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If we have a Hilbert space that has two equivalent norms (and inner products), are the Riesz maps (from Riesz representation theorem) associated with each inner product the same?

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Note: of course, it fails already in $\mathbb{C}$. Just consider $(z,w)=z\overline{w}$ and $(z,w)'=2z\overline{w}$. And you see how to generalize this dilation idea. But I thought it could be more interesting to give the slightly more general viewpoint below.

If $(x,y)$ is one inner product and if $P$ is invertible in $B(H)$, then $$ (x,y)':=(Px,Py) $$ is an equivalent inner product. If $P$ is not an isometry for the latter, take $x$ such that $\|Px\|\neq \|x\|$. Then $$ (x,x)'=(Px,Px)=\|Px\|^2\neq \|x\|^2=(x,x). $$ In particular, the functionals $(x,\cdot )'$ and $(x,\cdot )$ are distinct.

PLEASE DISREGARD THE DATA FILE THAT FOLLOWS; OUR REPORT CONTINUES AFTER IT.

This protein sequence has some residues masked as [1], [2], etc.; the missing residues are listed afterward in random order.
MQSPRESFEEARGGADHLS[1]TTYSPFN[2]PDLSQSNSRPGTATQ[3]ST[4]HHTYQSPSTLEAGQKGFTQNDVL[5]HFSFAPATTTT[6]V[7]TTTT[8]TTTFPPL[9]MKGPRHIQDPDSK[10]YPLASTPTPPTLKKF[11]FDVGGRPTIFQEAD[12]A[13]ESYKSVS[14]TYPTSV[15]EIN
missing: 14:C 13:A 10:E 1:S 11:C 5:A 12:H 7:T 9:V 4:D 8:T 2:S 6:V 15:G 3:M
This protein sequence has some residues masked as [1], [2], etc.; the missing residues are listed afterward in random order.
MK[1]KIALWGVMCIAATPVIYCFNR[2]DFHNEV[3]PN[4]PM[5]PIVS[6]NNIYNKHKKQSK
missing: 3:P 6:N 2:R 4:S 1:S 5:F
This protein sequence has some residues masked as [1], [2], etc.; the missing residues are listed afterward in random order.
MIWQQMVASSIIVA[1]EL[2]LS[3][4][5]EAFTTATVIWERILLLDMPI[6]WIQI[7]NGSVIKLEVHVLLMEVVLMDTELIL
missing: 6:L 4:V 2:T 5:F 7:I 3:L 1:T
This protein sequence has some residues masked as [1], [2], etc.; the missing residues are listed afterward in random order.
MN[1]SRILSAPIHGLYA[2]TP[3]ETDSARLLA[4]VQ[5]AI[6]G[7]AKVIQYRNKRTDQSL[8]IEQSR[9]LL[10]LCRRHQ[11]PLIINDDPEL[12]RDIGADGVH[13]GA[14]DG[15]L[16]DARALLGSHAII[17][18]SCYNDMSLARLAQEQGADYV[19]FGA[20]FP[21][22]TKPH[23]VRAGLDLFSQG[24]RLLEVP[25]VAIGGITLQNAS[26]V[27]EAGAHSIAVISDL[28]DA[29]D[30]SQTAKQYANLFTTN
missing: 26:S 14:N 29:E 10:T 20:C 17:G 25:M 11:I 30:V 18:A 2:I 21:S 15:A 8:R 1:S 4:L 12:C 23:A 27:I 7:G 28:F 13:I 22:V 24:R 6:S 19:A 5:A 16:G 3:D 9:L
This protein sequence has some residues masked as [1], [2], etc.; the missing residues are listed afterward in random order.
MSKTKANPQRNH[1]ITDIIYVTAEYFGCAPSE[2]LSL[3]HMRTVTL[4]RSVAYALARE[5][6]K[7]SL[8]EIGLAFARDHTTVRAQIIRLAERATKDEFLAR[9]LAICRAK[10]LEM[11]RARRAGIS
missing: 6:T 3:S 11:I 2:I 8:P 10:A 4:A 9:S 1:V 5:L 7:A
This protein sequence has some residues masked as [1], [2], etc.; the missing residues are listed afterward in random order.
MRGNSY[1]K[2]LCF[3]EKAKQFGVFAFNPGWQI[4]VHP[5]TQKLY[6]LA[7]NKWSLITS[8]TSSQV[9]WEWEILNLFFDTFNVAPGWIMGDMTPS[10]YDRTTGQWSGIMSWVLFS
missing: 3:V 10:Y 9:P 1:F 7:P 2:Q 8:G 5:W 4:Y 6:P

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Hmm. But your norm on the left of the $\neq$ sign is with respect to $(\cdot,\cdot)'$ and the norm on the right of the sign is wrt. the original inner product. –  aere Apr 29 '13 at 12:46
    
Consider $P$ constant > 0 . –  aere Apr 29 '13 at 12:48
    
@aere No. The only thing that is wrt to the new inner product is $(x,x)'$. By definition, this is $(Px,Px)$ in the old inner product. –  1015 Apr 29 '13 at 12:48
    
Thanks. If P is non-zero constant, then it seems to be OK? –  aere Apr 29 '13 at 12:52
    
@aere Yes $P$ scalar $P=cI$ with $c\neq 0$ is the example I gave at the beginning. I just added the rest because it is a standard way to build new inner products from old ones, so I thought you would find it interesting. Do you understand the argument, now? –  1015 Apr 29 '13 at 12:53

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